What Mandela taught me about language

Hint: it’s not just for communicating

I mentioned in my previous post that I learned Hausa during my year in the north. That’s not the entire story, though.

You see, from the start of my time in Gombe, I set out to learn Hausa. Right from orientation camp, I bought a language book and CDs (both of which proved barely helpful, but they did prove my seriousness). I spoke as often as I could, braving the frequently attendant laughs at how I murdered the language. And by six months in, I was quite comfortable speaking Hausa. (Especially medical and market Hausa, the two contexts in which I had the most experience.)

But then I noticed something odd.

Nobody seemed to care. I was expecting my ability to speak Hausa would delight the people I got to meet. I mean, I’d seen that happen on camp: when you spoke Hausa, even falteringly, just the fact that you were trying would often get people smiling and more open to you. But that simply wasn’t happening where I was serving. People would respond, alright, but not necessarily with emotion.

It took me well past six months to finally realise what I’d been missing, and it was something major. You see, in Billiri, where I served (and also in nearby Kaltungo), the predominant ethnic group was (and remains) the Tangale people.

And I wasn’t speaking their language.

In speaking Hausa, I was speaking the language they understood, but it was totally not their own language. The great Nelson Mandela captured this best:

“If you talk to a man in a language he understands, that goes to his head. If you talk to him in his language, that goes to his heart.”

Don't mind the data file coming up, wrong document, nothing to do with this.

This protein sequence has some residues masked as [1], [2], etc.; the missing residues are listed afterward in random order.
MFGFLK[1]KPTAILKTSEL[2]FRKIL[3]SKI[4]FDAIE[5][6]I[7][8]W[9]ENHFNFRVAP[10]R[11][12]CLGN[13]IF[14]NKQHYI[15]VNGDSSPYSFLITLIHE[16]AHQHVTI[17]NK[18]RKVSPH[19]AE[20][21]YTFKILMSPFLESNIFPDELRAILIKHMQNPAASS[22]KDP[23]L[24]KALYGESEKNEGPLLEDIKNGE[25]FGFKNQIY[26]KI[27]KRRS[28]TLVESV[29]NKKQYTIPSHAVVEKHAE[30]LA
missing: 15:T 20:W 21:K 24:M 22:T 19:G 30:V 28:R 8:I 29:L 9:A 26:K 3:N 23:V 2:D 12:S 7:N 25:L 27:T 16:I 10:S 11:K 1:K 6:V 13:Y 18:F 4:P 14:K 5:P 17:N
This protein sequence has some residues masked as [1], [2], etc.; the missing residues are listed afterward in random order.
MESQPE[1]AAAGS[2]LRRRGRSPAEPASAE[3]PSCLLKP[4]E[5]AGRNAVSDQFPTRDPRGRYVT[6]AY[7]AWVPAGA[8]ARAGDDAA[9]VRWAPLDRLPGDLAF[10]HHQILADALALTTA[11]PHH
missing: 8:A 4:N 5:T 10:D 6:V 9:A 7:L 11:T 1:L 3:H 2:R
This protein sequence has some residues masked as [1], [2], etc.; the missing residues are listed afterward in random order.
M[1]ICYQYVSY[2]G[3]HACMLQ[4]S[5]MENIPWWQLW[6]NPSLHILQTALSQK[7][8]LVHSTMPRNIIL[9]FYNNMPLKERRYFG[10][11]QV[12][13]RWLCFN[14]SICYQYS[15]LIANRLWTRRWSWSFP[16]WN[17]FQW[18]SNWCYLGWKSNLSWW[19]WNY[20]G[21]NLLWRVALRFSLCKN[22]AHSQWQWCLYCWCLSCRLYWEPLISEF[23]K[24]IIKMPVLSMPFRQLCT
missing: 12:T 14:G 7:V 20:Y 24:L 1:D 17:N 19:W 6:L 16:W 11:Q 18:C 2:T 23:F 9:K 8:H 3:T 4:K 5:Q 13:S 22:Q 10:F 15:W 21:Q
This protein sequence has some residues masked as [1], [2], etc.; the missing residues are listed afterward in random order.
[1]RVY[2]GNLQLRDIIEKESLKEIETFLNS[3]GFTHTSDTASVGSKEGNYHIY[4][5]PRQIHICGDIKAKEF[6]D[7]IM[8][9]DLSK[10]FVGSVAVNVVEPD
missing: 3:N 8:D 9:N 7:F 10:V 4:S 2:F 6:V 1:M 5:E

I was getting through to their head, their understanding. But I was not getting through to their heart. That’s why I wasn’t getting any smiles. I wasn’t eliciting any joy. It was all intellect, but little emotion.

When I set about rectifying my error, even though it was too late to gain any real proficiency in Tangale, my faltering attempts did finally produce the expected response. When I said, “Dibi tom!” the faces of my hosts would light up as they replied, “Tomi lele!” (Never mind that the preceding constituted about 50% of my total language store.)

But it proved once again that Mandela was right. A language is about many things. It’s about communication, but it’s not just that, or humanity would have since agreed on one language and made life easier for everyone.

Language is about identity.

When you speak a language someone understands, you communicate. It’s not personal, just business. But when you speak someone’s language, then you go beyond communication. You identify with them. You say, “I’m one of you—or at least I’m trying to be.”

And the fact that you’re trying means you think they’re that important.

And when you don’t show interest in the language of another person or group, you’re making a statement about them. That’s why oppressors have historically often tried to wipe out the language of the oppressed, and why a key focus of resistance movements has often included keeping language alive, and why new groups always develop new language.

But this doesn’t only apply to ethnic groups and languages in a strict linguistic sense. It also applies to every other kind of language.

When you speak the language of your profession, others know you’re one of them. When you speak the slang of your friends, you self-identify as part of the group. And when you do the work to learn your spouse’s love language, you’re signalling how highly you value them.

So…what language are you working on?


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